AU - Abiola, Olajide

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AU - Alfaro, Kristin D

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AU - Ashley, David M

AU - Bandopadhayay, Pratiti

AU - Barnholtz-Sloan, Jill S

AU - Beroukhim, Rameen

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AU - Brastianos, Priscilla K

AU - Brat, Daniel J

AU - Brodbelt, Andrew R

AU - Bruns, Alexander F

AU - Bulsara, Ketan R

AU - Chakrabarty, Aruna

AU - Chakravarti, Arnab

AU - Chuang, Jeffrey H

AU - Claus, Elizabeth B

AU - Cochran, Elizabeth J

AU - Connelly, Jennifer

AU - Costello, Joseph F

AU - Finocchiaro, Gaetano

AU - Fletcher, Michael N

AU - French, Pim J

AU - Gan, Hui K

AU - Gilbert, Mark R

AU - Gould, Peter V

AU - Grimmer, Matthew R

AU - Iavarone, Antonio

AU - Ismail, Azzam

AU - Jenkinson, Michael D

AU - Khasraw, Mustafa

AU - Kim, Hoon

AU - Kouwenhoven, Mathilde C M

AU - LaViolette, Peter S

AU - Li, Meihong

AU - Lichter, Peter

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AU - Lowman, Allison K

AU - Malta, Tathiane M

AU - Mazor, Tali

AU - Park, Chul-Kee

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N2 - The evolutionary processes that drive universal therapeutic resistance in adult patients with diffuse glioma remain unclear1,2. Here we analysed temporally separated DNA-sequencing data and matched clinical annotation from 222 adult patients with glioma. By analysing mutations and copy numbers across the three major subtypes of diffuse glioma, we found that driver genes detected at the initial stage of disease were retained at recurrence, whereas there was little evidence of recurrence-specific gene alterations. Treatment with alkylating agents resulted in a hypermutator phenotype at different rates across the glioma subtypes, and hypermutation was not associated with differences in overall survival. Acquired aneuploidy was frequently detected in recurrent gliomas and was characterized by IDH mutation but without co-deletion of chromosome arms 1p/19q, and further converged with acquired alterations in the cell cycle and poor outcomes. The clonal architecture of each tumour remained similar over time, but the presence of subclonal selection was associated with decreased survival. Finally, there were no differences in the levels of immunoediting between initial and recurrent gliomas. Collectively, our results suggest that the strongest selective pressures occur during early glioma development and that current therapies shape this evolution in a largely stochastic manner.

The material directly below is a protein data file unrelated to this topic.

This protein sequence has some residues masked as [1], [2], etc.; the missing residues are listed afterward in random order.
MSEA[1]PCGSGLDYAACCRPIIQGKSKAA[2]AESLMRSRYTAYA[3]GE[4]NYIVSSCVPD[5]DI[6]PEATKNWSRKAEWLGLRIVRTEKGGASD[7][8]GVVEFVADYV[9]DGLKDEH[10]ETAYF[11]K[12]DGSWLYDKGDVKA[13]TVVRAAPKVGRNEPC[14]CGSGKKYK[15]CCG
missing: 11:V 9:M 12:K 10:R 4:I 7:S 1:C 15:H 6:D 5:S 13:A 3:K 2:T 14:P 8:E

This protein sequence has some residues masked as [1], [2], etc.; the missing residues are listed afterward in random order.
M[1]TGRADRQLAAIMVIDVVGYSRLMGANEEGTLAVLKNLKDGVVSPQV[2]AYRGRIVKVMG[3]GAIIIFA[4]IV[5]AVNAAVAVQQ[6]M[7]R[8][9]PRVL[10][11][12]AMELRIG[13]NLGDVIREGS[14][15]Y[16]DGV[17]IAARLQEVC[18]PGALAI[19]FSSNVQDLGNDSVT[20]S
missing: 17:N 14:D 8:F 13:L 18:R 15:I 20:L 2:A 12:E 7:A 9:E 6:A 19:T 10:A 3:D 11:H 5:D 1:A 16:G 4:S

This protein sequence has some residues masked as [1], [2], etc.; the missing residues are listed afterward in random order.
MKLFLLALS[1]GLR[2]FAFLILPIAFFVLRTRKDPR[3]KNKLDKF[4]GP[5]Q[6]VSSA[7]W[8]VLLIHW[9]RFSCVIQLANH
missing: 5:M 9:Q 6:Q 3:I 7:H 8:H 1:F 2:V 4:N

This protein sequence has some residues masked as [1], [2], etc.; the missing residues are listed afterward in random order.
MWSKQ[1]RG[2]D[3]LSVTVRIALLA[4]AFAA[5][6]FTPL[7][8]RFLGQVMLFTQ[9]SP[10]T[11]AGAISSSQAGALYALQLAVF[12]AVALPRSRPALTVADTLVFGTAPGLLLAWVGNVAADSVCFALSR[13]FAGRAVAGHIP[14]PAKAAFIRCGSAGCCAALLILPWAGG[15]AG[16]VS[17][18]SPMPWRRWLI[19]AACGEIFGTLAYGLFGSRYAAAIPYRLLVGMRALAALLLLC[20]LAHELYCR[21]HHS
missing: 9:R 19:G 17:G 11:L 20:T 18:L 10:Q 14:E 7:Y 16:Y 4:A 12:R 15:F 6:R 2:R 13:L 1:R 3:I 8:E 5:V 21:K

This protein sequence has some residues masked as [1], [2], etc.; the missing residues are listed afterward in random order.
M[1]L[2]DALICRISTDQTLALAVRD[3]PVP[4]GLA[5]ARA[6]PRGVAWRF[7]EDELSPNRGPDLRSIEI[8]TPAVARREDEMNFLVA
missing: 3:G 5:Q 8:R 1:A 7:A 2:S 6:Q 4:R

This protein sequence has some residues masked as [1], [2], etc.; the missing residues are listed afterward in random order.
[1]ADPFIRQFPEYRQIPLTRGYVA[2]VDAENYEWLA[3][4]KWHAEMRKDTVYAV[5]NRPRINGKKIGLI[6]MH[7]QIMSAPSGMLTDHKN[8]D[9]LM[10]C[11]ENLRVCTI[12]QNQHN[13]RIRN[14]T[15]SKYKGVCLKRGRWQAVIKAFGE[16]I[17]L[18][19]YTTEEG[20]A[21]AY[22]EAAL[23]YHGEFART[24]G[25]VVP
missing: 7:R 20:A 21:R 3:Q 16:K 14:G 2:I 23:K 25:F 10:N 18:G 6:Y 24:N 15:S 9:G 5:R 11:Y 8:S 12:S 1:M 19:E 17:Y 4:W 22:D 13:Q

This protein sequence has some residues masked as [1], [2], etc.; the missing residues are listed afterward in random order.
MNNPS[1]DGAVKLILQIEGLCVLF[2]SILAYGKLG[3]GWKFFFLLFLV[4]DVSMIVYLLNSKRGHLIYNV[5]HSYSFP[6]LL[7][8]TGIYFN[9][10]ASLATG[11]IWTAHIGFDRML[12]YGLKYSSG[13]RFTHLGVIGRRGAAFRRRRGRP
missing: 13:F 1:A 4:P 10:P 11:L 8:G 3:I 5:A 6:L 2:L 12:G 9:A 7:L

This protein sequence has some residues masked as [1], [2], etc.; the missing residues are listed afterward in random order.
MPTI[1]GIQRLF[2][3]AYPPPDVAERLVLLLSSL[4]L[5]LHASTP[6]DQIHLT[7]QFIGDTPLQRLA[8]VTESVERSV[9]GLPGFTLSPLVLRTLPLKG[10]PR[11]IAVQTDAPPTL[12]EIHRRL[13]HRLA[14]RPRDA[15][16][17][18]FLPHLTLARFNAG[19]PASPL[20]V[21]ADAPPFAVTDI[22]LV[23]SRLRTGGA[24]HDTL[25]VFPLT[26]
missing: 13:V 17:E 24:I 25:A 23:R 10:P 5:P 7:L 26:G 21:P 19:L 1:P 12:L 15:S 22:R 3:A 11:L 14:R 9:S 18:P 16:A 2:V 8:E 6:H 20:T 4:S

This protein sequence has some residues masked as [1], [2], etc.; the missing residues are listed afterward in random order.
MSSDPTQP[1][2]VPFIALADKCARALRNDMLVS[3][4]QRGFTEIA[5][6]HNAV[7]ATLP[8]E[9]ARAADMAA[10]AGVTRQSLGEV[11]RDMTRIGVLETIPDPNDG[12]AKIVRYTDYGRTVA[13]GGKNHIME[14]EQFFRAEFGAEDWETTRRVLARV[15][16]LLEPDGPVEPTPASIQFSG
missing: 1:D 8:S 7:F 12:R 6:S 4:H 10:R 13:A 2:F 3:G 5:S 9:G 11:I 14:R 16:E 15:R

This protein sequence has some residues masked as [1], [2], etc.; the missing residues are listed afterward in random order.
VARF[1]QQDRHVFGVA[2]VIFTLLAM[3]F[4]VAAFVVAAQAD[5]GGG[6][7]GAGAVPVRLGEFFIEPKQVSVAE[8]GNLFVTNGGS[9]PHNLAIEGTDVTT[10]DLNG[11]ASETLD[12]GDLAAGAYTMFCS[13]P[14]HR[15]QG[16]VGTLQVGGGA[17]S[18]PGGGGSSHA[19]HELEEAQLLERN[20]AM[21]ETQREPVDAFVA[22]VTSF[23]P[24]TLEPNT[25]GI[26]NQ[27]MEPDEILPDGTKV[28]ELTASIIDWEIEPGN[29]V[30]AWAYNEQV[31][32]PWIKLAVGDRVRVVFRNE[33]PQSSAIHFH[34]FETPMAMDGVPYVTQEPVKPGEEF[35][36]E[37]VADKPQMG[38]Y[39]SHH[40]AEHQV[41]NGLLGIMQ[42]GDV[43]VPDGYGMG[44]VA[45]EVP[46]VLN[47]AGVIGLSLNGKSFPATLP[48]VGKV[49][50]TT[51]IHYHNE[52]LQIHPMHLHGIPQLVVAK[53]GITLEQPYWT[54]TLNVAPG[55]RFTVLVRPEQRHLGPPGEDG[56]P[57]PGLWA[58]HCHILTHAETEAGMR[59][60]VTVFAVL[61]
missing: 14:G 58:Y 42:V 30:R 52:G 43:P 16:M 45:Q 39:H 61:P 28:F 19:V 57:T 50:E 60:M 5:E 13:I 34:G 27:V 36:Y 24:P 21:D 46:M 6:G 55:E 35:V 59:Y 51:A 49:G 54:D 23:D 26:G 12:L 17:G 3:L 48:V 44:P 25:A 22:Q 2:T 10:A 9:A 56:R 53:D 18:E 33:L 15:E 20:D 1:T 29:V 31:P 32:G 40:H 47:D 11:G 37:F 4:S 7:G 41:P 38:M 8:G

AB - The evolutionary processes that drive universal therapeutic resistance in adult patients with diffuse glioma remain unclear1,2. Here we analysed temporally separated DNA-sequencing data and matched clinical annotation from 222 adult patients with glioma. By analysing mutations and copy numbers across the three major subtypes of diffuse glioma, we found that driver genes detected at the initial stage of disease were retained at recurrence, whereas there was little evidence of recurrence-specific gene alterations. Treatment with alkylating agents resulted in a hypermutator phenotype at different rates across the glioma subtypes, and hypermutation was not associated with differences in overall survival. Acquired aneuploidy was frequently detected in recurrent gliomas and was characterized by IDH mutation but without co-deletion of chromosome arms 1p/19q, and further converged with acquired alterations in the cell cycle and poor outcomes. The clonal architecture of each tumour remained similar over time, but the presence of subclonal selection was associated with decreased survival. Finally, there were no differences in the levels of immunoediting between initial and recurrent gliomas. Collectively, our results suggest that the strongest selective pressures occur during early glioma development and that current therapies shape this evolution in a largely stochastic manner.